Appellate Court Affirms Rockland County Supreme Court’s Reliance Upon the Business Judgment Rule to Uphold Board’s Decision to Make a Construction Contract without Owner Vote

In or around 2007 a common interest community board of managers contracted for certain construction work on its common elements.  Owners within that common interest community filed a suit against the condominium arguing that the contract called for "alterations" or "improvements", which required approval of the owners per the condominium’s governing documents.  The resulting suit was captioned William F. Helmer, et al v. Marc A. Comito, et al. 

Because an owner challenged a board action, the court relied upon the business judgment rule.  The court wrote that under "the business judgment rule, the court’s inquiry is limited to whether the board acted within the scope of its authority under the bylaws (a necessary threshold inquiry) and whether the action was taken in good faith to further a legitimate interest of the condominium.  Absent of showing of fraud, self-dealing or unconscionability, the court’s inquiry is so limited and it will not inquire as to the wisdom of soundness of the business decision."  In this case, the board determined that the work involved constituted "repairs" and "maintenance", which was within the board’s sole authority to address.  There was an overwhelming amount of evidence that the buildings continued to suffer from leaks, and that experts hired by the condominium recommended repairs.  Further, the Village of Nyack Building Department opined that "the proposed scope of work is of a repair/maintenance nature and does not require a building permit".   As a result, the court found the board was "within its authority in entering the construction contract without the unit owner approval required for ‘alterations’ or ‘improvements’ costing more than 25% of the estimated annual budget, such that the owners’ complaint should be dismissed.”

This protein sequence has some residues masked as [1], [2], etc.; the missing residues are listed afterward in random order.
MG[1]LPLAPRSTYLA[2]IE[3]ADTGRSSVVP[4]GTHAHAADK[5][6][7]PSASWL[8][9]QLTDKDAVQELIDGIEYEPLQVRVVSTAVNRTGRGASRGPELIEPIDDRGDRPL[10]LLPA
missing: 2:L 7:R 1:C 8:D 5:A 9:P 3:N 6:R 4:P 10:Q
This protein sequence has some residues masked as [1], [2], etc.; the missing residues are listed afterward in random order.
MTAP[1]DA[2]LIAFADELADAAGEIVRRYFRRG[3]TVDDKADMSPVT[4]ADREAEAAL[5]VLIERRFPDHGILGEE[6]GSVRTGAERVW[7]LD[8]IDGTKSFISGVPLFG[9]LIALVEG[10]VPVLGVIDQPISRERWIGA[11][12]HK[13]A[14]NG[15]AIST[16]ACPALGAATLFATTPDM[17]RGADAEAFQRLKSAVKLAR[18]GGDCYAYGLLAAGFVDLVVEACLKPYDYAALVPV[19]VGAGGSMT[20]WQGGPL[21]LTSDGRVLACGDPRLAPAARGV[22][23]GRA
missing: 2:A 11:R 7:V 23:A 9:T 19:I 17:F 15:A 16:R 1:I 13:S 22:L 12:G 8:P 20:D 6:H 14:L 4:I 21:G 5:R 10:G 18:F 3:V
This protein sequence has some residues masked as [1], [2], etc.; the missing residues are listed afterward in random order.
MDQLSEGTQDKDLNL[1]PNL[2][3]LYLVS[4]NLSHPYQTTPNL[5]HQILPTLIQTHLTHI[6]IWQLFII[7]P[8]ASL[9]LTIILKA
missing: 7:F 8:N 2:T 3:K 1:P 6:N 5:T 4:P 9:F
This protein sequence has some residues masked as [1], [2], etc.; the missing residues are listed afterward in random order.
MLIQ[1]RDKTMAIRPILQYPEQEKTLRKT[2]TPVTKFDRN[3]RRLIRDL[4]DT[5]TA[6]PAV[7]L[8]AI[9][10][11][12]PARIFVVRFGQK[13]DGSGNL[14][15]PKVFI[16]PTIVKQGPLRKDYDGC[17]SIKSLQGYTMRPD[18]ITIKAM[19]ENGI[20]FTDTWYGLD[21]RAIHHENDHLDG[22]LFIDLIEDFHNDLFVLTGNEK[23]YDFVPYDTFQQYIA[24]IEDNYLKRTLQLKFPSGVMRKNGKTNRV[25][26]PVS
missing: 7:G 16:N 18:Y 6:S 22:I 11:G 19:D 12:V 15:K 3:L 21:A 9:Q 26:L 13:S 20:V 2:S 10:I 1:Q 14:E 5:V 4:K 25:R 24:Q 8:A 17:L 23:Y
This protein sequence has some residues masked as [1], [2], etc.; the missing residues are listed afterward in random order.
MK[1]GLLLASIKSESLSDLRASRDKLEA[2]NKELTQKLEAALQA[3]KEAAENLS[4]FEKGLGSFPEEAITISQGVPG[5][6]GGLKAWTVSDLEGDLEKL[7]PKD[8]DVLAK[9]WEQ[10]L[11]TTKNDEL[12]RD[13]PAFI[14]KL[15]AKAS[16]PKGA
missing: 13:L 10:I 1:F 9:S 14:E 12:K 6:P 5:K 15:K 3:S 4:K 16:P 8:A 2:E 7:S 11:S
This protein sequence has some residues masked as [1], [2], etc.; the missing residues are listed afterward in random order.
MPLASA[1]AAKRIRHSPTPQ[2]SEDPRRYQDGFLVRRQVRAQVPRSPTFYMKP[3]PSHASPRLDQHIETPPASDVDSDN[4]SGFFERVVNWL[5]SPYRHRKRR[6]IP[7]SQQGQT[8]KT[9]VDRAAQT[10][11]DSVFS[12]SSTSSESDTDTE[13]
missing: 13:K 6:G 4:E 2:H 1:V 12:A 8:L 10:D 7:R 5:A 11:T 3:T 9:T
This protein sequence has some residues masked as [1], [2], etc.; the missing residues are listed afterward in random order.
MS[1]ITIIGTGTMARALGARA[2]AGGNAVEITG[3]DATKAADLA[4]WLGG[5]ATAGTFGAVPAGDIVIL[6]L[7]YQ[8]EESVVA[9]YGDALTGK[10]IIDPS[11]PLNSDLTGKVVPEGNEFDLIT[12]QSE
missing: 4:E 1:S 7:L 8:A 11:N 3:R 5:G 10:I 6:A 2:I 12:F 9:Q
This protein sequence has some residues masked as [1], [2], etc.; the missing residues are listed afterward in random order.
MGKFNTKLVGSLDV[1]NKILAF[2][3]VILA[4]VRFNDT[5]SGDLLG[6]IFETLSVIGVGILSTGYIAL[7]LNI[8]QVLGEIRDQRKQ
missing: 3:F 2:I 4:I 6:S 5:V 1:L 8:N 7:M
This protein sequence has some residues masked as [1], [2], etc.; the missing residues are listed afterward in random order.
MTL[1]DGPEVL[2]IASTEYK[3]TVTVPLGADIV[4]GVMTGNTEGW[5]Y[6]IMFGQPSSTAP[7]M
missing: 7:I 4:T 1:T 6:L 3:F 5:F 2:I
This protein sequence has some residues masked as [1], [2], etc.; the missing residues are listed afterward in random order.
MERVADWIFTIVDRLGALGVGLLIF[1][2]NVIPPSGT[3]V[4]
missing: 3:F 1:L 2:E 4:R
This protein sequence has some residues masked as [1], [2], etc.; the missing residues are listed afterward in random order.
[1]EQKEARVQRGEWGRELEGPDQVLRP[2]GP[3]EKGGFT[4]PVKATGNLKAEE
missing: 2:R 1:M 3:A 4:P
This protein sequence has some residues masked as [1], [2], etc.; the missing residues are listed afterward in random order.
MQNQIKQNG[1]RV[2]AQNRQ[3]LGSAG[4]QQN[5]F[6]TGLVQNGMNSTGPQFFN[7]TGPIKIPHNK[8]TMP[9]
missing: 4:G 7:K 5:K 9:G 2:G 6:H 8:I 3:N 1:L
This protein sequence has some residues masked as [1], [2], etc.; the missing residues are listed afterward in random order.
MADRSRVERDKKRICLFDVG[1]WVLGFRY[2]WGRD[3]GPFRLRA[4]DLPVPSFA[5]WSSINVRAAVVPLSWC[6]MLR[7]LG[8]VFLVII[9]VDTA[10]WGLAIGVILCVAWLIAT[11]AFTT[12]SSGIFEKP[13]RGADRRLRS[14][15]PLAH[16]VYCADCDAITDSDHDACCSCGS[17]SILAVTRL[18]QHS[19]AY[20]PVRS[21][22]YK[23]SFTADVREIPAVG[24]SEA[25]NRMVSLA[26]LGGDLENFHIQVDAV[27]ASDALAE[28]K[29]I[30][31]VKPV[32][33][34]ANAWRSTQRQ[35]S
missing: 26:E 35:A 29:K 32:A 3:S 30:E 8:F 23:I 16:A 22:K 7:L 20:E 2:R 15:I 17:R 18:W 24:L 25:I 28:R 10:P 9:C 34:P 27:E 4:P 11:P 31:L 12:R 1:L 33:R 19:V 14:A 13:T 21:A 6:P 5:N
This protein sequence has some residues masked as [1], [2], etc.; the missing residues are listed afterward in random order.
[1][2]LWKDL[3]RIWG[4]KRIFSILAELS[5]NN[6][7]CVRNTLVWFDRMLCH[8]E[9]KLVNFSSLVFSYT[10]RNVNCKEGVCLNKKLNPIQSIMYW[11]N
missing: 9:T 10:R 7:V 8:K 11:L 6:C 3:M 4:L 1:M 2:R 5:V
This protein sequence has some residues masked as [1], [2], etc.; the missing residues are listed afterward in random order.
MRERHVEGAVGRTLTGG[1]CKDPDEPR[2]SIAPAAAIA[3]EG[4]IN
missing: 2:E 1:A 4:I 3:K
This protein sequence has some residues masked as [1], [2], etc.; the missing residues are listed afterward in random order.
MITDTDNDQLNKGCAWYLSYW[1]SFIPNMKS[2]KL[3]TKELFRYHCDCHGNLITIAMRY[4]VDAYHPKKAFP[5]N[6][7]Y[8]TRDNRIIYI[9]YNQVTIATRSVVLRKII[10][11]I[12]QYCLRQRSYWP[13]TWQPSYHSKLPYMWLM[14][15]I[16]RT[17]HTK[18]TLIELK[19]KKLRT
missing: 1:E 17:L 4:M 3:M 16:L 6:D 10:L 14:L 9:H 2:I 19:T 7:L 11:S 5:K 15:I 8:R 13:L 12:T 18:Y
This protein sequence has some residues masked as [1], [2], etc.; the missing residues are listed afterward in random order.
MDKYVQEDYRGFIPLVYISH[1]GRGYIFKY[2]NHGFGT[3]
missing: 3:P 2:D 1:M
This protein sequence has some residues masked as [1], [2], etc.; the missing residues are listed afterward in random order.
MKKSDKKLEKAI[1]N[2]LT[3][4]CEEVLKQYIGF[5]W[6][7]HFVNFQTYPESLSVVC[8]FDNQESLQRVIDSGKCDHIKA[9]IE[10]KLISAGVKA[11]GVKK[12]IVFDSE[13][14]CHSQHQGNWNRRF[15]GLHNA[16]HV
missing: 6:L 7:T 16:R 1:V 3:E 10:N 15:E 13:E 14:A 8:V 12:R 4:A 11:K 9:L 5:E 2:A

The case continues the longstanding applicability of the business judgment rule in matters involving challenges to board decisions.  It is imperative that boards ensure that the authority for a particular action is set forth in the governing documents or applicable laws, and that said action is motivated by good faith.  It is equally as important that a board document the evidence supporting its decisions and/or actions.